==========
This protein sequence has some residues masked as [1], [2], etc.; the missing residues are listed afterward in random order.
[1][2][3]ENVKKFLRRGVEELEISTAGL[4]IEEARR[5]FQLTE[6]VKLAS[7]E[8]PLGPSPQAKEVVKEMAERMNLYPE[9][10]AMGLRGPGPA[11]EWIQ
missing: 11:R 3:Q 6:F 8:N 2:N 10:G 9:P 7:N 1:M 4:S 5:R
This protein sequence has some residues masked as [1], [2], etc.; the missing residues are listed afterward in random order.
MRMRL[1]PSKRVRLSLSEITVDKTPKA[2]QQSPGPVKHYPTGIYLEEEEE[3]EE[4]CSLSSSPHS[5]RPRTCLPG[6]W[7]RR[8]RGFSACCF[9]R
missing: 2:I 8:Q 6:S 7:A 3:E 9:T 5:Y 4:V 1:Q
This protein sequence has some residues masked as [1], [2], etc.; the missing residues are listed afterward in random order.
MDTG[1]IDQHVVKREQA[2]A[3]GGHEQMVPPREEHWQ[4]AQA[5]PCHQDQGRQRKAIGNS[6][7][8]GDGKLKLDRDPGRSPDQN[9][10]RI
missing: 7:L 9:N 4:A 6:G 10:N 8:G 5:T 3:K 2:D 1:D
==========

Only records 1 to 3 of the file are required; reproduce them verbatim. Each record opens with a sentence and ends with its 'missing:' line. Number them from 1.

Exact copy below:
This protein sequence has some residues masked as [1], [2], etc.; the missing residues are listed afterward in random order.
[1][2][3]ENVKKFLRRGVEELEISTAGL[4]IEEARR[5]FQLTE[6]VKLAS[7]E[8]PLGPSPQAKEVVKEMAERMNLYPE[9][10]AMGLRGPGPA[11]EWIQ
missing: 11:R 3:Q 6:F 8:N 2:N 10:G 9:P 7:N 1:M 4:S 5:R
This protein sequence has some residues masked as [1], [2], etc.; the missing residues are listed afterward in random order.
MRMRL[1]PSKRVRLSLSEITVDKTPKA[2]QQSPGPVKHYPTGIYLEEEEE[3]EE[4]CSLSSSPHS[5]RPRTCLPG[6]W[7]RR[8]RGFSACCF[9]R
missing: 2:I 8:Q 6:S 7:A 3:E 9:T 5:Y 4:V 1:Q
This protein sequence has some residues masked as [1], [2], etc.; the missing residues are listed afterward in random order.
MDTG[1]IDQHVVKREQA[2]A[3]GGHEQMVPPREEHWQ[4]AQA[5]PCHQDQGRQRKAIGNS[6][7][8]GDGKLKLDRDPGRSPDQN[9][10]RI
missing: 7:L 9:N 4:A 6:G 10:N 8:G 5:T 3:K 2:D 1:D